From Shiraz we drove to Esfahan, stopping at the 6th Century ruins at Pasargad and the tombs from the 4th and 5th Century, cut high in the cliffs at Naqsh-E-Rustam. Esfahan was the most beautiful of the Iranian cities: a river through the city with lovely old bridges - a bit of the Parisan touch. We were really busy sight seeing and checking out the bazaar. Went to the Armenian Orthodox church, the Pigeon tower (a place devoted to the collection of pigeon poop!), several mosques and a magnificant Palace off the Iman Square (a polo field in years gone by but now a landscaped rectangular square surrounded with shops. Nearby was the bazaar, the best in Iran. It was here we all spent money for gifts and goodies. I did my usual and bought a rug which I toted home. The Yorkshireman bought two kilms and a rug. And so it went. Food there was great and we celebrated the Yorkshireman's 48th Birthday the last evening.
Then caught the night train to Tehran. The four of us shared a compartment and slept, more or less, until we arrived in Tehran about 6 AM. Got to the hotel, had breakfast and then to the rooms. That last day we went to the archaeological and Islamic museums; then onto the Shah's palaces, which pretty well concluded the tour. At tea, we had a long chat with our tour leader about the trip, life in Iran, politics, whatever. Then we all went out for a bite to eat and a walk about before getting ourselves organized to catch our respective flights home.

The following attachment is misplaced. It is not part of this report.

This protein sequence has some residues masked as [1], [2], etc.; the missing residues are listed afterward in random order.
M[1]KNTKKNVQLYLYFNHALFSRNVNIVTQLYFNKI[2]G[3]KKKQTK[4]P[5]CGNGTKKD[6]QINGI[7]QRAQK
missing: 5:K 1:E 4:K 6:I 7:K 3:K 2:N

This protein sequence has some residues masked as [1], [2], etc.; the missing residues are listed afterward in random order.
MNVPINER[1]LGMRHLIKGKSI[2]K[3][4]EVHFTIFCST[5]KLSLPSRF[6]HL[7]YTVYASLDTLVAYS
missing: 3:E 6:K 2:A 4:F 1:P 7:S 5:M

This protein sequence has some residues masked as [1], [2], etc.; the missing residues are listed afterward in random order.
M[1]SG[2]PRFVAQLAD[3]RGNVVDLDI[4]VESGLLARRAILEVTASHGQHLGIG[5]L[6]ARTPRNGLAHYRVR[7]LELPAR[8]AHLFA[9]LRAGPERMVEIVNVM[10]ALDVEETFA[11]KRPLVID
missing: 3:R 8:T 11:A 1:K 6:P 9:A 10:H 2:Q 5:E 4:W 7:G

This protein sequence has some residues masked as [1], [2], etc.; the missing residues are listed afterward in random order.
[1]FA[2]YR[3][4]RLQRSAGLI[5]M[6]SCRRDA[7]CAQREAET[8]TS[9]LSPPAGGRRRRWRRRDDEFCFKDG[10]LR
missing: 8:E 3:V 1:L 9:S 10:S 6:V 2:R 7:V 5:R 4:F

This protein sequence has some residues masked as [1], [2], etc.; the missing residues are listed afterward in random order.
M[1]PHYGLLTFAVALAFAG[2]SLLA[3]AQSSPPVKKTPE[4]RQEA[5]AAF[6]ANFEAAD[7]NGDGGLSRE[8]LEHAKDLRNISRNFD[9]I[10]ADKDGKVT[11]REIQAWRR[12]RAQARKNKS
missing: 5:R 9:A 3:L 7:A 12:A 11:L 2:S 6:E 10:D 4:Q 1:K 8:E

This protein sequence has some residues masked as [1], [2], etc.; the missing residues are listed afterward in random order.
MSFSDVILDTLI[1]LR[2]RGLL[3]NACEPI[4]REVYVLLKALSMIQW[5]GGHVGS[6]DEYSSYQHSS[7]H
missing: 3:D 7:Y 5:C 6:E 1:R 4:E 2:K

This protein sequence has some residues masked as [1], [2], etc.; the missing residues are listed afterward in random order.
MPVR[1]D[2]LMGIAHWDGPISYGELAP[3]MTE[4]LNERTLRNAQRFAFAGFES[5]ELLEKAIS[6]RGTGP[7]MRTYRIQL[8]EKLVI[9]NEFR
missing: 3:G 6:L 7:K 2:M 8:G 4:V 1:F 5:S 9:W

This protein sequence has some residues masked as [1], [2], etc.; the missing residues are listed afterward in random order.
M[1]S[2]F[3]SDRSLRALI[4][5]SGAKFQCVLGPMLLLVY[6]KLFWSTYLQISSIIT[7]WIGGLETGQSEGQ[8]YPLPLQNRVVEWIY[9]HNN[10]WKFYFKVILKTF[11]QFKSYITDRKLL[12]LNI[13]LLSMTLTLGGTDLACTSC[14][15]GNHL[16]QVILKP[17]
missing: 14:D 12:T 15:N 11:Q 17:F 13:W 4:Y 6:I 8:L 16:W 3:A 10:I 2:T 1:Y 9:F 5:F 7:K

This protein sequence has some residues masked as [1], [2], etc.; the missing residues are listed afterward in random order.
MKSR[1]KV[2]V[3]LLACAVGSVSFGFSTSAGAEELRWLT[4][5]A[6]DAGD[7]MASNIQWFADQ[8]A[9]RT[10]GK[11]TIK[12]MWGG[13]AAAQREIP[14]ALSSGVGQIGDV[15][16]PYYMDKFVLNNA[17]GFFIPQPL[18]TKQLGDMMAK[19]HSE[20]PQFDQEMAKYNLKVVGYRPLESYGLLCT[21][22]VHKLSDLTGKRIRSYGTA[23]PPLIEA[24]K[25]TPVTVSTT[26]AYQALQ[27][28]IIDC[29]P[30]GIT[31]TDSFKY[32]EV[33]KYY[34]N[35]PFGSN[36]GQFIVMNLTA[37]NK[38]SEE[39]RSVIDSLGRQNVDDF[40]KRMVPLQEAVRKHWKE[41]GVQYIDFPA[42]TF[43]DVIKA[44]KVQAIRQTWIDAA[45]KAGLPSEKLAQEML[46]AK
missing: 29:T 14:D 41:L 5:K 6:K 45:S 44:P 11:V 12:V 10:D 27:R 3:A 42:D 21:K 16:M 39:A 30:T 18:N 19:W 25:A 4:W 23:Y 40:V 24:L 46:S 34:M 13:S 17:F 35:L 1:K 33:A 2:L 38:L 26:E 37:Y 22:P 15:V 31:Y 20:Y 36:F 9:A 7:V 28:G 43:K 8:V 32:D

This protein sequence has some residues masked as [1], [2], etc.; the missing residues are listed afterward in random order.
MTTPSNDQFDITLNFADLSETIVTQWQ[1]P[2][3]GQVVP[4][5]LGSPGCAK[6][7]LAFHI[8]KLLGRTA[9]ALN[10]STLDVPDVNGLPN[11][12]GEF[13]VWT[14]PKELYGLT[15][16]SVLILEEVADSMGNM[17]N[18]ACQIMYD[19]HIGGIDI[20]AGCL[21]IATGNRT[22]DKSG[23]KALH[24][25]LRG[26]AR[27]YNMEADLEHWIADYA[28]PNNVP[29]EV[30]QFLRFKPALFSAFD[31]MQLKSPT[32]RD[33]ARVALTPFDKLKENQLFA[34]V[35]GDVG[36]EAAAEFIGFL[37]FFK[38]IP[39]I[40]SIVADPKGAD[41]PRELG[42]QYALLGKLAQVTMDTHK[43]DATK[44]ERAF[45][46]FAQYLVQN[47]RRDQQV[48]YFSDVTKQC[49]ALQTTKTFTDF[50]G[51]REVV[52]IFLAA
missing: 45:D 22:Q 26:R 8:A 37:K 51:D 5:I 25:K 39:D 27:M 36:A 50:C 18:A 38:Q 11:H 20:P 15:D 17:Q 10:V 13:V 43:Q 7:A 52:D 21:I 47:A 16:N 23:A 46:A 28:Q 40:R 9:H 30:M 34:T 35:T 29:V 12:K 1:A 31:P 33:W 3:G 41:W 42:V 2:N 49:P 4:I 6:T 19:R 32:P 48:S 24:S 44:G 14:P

It was a great trip; enjoyed it all immensely, and found the people friendly and interesting. And yes, I wore a long dark linen duster and head scarf. One unnerving bit was entering the country when the visa control people took me aside for half an hour while they walked off with my passport for further inspection. I was a little tense, but it all worked out. Same thing happening coming into the US: at Passport control, I was "selected" for baggage check and questioning (very polite but "what were you doing in Iran?")
Costs: Tour was $879 + $180 tipping kitty; airfare $1566 BritAir SFO-LHR-Tehran; Tehran-LHR-SEA-SJC; $100 for meals, entry fees and the like.
Jo in Sunnyvale, No.Calif